Sara D. Davis/AP
Randall Green looks through vinyl albums at Schoolkids Records with his son Adam on its
final day of being open for 35 years in Chapel Hill, N.C.

Record Store Day: Futile Cause or Worthwhile Celebration?

April 17, 2009 08:00 AM
by Liz Colville
On April 18, independent record stores will hold an event aimed at promoting the experience of buying albums from knowledgeable staff. But some say it may be too late.

Breathing Life Into CDs and LPs

The independent record store of legend is a place staffed by attentive and knowledgeable music enthusiasts, curious patrons, listening booths and limited-edition offerings alongside anticipated releases, all encouraging leisurely exploration and education.

But in 2008, The New York Times reported that “[s]ome 3,100 record stores around the country have closed since 2003,” citing the market research firm Almighty Institute of Music Retail. And the Daily Telegraph noted earlier this month that “there are barely 300 independent music stores left in the UK, down from 408 in 2007.”
The second annual Record Store Day hopes to reverse those statistics. On April 18, independent record stores—“real, live, physical, indie record stores—not online retailers or corporate behemoths”—will promote themselves with in-store musical performances, giveaways and sales.

Like independent bookstores, independent record stores are facing financial trouble and competition from the Internet. Online retailers, illegal downloading and concert tickets all pose as rivals to independent brick-and-mortars.

Background: Music moves online and stores shutter

The Telegraph points out that in the U.K., music is now sold in a variety of locations. These include music retailers, supermarket chains like Tesco, and online retailers such as the iTunes Music Store, Amazon and In the States, the trend is mimicked: Music is available online and in stores like Target, Best Buy and Wal-Mart.

But independent brick-and-mortars certainly aren’t the only ones suffering. Tower Records has closed and all Virgin Megastores in the United States are closing, a fact that sounds even more ominous when one considers that both Amazon and the San Francisco Virgin Megastore on Market Street opened in 1995.

Browsing a music store is no longer the preferred purchasing method. Amazon routinely offers deep discounts and free shipping, the blog Technologizer points out. Affordable subscription plans from retailers like eMusic also entice users away from the tactile but more time-consuming process of visiting a physical store. If one digital music store doesn’t offer what a consumer wants, another likely will.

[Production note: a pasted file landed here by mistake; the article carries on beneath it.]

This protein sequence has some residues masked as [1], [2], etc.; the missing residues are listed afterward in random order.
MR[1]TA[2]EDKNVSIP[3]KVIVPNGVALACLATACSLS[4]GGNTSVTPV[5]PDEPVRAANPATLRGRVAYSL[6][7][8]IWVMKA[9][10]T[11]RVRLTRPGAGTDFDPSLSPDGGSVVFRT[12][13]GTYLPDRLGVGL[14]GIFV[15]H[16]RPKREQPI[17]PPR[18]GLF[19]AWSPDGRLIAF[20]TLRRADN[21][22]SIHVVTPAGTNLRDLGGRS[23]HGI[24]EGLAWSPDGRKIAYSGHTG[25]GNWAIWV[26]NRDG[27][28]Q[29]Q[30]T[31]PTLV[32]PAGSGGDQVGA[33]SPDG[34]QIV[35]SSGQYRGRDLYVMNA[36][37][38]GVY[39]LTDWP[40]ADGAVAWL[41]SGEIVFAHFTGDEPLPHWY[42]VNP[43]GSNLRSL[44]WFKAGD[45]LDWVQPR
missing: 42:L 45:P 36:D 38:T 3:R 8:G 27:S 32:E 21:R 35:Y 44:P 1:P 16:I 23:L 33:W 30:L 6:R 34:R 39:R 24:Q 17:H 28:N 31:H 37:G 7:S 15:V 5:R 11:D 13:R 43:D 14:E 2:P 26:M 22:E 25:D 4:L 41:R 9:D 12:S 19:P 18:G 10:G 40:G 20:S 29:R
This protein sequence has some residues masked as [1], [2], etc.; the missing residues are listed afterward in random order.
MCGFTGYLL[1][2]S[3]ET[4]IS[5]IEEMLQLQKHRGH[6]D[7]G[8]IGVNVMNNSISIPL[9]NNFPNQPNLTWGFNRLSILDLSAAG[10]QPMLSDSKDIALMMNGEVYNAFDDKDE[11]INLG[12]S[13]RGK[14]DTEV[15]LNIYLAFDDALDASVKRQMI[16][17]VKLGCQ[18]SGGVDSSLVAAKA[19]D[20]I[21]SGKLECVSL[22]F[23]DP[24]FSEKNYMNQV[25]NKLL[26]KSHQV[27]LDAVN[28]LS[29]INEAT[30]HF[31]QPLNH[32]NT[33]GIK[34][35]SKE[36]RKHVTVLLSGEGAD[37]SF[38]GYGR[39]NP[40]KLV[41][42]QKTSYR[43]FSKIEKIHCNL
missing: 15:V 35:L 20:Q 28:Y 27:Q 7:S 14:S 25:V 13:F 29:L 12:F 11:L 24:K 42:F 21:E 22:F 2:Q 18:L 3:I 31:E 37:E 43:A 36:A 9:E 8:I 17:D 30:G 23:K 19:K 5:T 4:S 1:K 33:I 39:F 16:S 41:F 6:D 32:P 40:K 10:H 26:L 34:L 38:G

Meanwhile, illegal music runs rampant, accounting for 95% of all music files downloaded in 2008, according to one study by the International Federation of the Phonographic Industry (IFPI).

A Nielsen Company Soundscan report from 2008 found that album sales declined 14 percent from 2007 to 2008. However, “Music purchases (transactions) in 2008 reached 1.5 Billion, marking the fourth consecutive year music sales have exceeded 1 billion,” David Kusek reported on his blog Future of Music.

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Opinion & Analysis: Can the essence of music stores live on online?

NME’s Luke Lewis, who worked in a record store for four years, argues that many of the music enthusiasts “romanticising” about independent record stores are not actually “spending money in them,” and “would have spluttered with rage if any record store assistant had presumed to tell them what to listen to.” In his experience, “we were too busy processing the big sellers in a frantic bid to turn a profit. Which ultimately failed.” The store he worked at closed in 2003.

Kim Bayley, director general of the Entertainment Retailers Association, defended independent record stores as “a heady mixture of unofficial youth club, cultural centre, recruitment agency for musicians and music education centre. They recommend new music and they nurture new artists.”

But the Internet may be all the things Bayley described. If influential Web sites such as Pitchfork are any indication, music fans still turn to others—critics and music bloggers—for curated views of new music. Wired reported extensively on the “Pitchfork effect” in 2006, citing the Toronto band Broken Social Scene as just one band whose success has been significantly bolstered by Pitchfork’s praise.

“[M]ost listeners still find their music with the assistance of a filter: a reliable source that sifts through millions of tracks to help them choose what they do (and don't) want to hear,” Wired’s Dave Itzkoff wrote.

Related Topic: Live music grabs a share

Independent artists are finding more ways of making money, even if record stores aren’t: they’re going on tour. Pitchfork uses its influence to host the Pitchfork Music Festival in its home base of Chicago; it is just one of many such showcases.

“When business was good—as it was when CD sales grew through much of the 1990s—music labels saw concert tours primarily as marketing vehicles for albums,” writes Jillian Cohan in The American. “Now, they’re seizing on the reverse model.”

But most importantly, as touring companies like Live Nation have realized, “You can’t steal a concert. You can’t download the band—or the sweaty fans in the front row, or the merch guy, or the sound tech—to your laptop to take with you.” The question, Cohan says, is whether young bands can turn a profit like the older bands that dominate the touring industry today.

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